Employee vs. Independent Contractor
According to the IRS, in determining whether an individual is an employee or an
independent contractor, questions must be asked in the following three
categories: (1) behavioral control, (2) financial control, (3) and the type of
relationship of the parties.
1. Instruction: Will you instruct the individual (or have the right to
instruct) on when, where, and how the work will be done?
An employee must comply with instructions about when, where, and how
to work. Even if no instructions are given, the control factor is present if
the employer has the right to give instructions.
2. Training: Will you train or provide training to the individual on
performing services in a particular manner?
An employee is trained to perform services in a particular manner.
Independent Contractors ordinarily use their own methods and receive no
training from the purchaser of their services.
3. Integration: Are the services this individual will be providing a part of
the business operations?
An employee’s services are integrated into the business operations
because the services are important to the success or continuation of the
business. This shows that the employee is subject to direction and
4. Service rendered personally: Will the individual be personally
performing the services?
An employee renders services personally. This shows that the employer is
interested in the methods as well as the results. An Independent
Contractor is hired to provide a service and often the employer does not
care who performs the job.
5. Hiring assistant: Will you be hiring, supervising, and paying others to
assist the individual?
An employee works for an employer who hires, supervises and pays
assistants. An Independent Contractor hires, supervises, and pays
assistants under a contract that requires him/her to provide materials and
labor, and to be responsible only for the result.
6. Continuing relationship: Will this be an ongoing relationship?
An employee has a continuing relationship with an employer. A
continuing relationship may exist where work is performed at frequently
recurring although irregular intervals.
7. Set hours of work: Will you be setting the individual’s hours of work?
An employee has set hours of work established by an employer. An
Independent Contractor is the master of his/her own time.
8. Full-time work: Will the individual be working only for you?
An employee normally works full time for an employer. An Independent
Contractor can work when and for whom he/she chooses.
9. Work done on premises: Will the individual work on the premises or at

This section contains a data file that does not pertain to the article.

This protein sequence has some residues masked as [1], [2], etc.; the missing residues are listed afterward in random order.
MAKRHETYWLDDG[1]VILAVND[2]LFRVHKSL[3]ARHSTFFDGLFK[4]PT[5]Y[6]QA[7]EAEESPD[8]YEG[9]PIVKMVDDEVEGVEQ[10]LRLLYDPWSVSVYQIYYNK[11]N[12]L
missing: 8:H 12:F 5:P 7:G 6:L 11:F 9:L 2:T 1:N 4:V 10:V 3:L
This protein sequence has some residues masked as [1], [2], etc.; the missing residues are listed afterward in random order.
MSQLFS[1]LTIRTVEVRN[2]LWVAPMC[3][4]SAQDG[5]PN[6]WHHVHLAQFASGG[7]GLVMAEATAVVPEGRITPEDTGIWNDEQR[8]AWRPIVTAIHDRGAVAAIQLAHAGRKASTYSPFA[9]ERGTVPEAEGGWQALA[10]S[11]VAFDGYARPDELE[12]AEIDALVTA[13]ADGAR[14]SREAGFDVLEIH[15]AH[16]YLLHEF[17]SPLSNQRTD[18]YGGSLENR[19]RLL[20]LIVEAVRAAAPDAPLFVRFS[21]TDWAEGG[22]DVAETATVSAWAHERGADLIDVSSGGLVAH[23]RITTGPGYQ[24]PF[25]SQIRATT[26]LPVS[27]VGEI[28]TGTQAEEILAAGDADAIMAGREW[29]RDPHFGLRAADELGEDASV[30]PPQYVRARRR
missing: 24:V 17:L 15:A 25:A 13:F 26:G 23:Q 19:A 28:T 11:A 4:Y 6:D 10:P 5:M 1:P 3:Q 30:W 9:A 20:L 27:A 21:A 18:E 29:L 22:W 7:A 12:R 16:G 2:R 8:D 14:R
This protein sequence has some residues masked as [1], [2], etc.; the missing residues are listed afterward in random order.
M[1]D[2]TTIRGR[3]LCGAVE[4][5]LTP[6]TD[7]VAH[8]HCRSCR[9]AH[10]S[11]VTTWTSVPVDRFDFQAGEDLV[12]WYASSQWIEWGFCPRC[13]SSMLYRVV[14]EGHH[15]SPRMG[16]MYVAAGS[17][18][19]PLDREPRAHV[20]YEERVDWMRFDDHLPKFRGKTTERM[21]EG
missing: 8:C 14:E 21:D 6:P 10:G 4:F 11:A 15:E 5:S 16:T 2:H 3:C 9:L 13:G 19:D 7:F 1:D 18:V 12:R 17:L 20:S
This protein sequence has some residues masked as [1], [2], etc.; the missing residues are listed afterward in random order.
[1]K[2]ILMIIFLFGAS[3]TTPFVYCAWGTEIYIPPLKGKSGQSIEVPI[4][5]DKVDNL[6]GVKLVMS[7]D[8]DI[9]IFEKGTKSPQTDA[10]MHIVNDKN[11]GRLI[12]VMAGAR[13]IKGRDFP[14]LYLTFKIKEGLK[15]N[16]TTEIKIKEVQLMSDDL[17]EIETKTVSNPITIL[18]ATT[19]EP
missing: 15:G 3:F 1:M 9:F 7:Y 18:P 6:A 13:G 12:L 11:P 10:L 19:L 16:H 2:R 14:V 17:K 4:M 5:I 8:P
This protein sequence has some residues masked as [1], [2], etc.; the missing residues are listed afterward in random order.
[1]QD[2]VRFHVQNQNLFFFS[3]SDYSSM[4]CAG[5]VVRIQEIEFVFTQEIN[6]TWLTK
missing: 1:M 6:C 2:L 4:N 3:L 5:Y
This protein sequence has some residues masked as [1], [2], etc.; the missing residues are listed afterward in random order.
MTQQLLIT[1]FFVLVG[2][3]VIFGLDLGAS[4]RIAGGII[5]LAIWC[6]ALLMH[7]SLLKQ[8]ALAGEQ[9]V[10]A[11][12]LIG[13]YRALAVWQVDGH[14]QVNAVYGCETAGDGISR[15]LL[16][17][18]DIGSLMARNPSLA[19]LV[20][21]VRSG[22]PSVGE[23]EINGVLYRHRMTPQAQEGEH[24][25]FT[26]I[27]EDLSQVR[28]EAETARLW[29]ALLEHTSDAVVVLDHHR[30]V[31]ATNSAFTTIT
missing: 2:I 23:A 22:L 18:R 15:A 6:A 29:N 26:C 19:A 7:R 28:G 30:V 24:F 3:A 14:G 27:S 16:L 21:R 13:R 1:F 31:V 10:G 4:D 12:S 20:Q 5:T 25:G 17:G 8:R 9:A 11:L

a location you designate?
An employee works on the premises of an employer, or works on a route
or at a location designated by an employer.
10. Order or sequence set: Will you define the order or sequencing of the
An employee must perform services in the order or sequence set by an
employer. This shows that the employee is subject to direction and
11. Oral or written reports: Will the individual be asked or required to
submit a report to you describing his/her actions?
An employee submits reports to an employer. This shows that the
employee must account to the employer for his/her actions.
12. Payments: Will you be paying the individual by the hour, week or
An employee is paid by the hour, week or month. An Independent
Contractor is paid by the job or on a straight commission.
13. Expenses: Will you be paying any expenses for the individual?
An employee’s business and travel expenses are paid by an employer.
This shows the employee is subject to regulation and control.
14. Tools and materials: Will you be furnishing the individual with tools,
materials, equipment, etc?
An employee is furnished significant tools, materials, and other equipment
by an employer.
15. Investment: Will the individual have any investment in the facilities
he/she will be using?
An Independent Contractor has a significant investment in the facilities
he/she uses in performing services for someone else.
16. Profit and loss: Can the person performing the services realize either a
profit or a loss?
Independent Contractors can earn a profit or suffer a loss because they:
hire, direct, and pay assistants; have own office, equipment, materials, or
facilities; have continuing or reoccurring liabilities; have agreed to perform
specific jobs for agreed upon prices; their performance affects their
17. Works for more than one person or firm: Can the person providing
services work for a number of firms at the same time?
An Independent Contractor is free to provide services to multiple
unrelated clients at the same time.
18. Offers services to general public: Does the individual offer his/her
services to the general public?
An Independent Contractor makes his/her services available to the
general public. “Making services available” may include holding a business
license, or having advertising and telephone directory listings.
19. Right to fire: Have you given up your right to fire the individual?
An employee can be fired by an employer. An Independent Contractor
cannot be fired so long as he/she produces a result that meets the
specifications of the contract.
20. Right to quit: If the individual quits, will he/she incur a liability for work
An employee can quit his/her job at any time without incurring liability.
An Independent Contractor usually agrees to complete a specific job and
is responsible for its satisfactory completion, or is legally obligated to
make good for failure to complete it.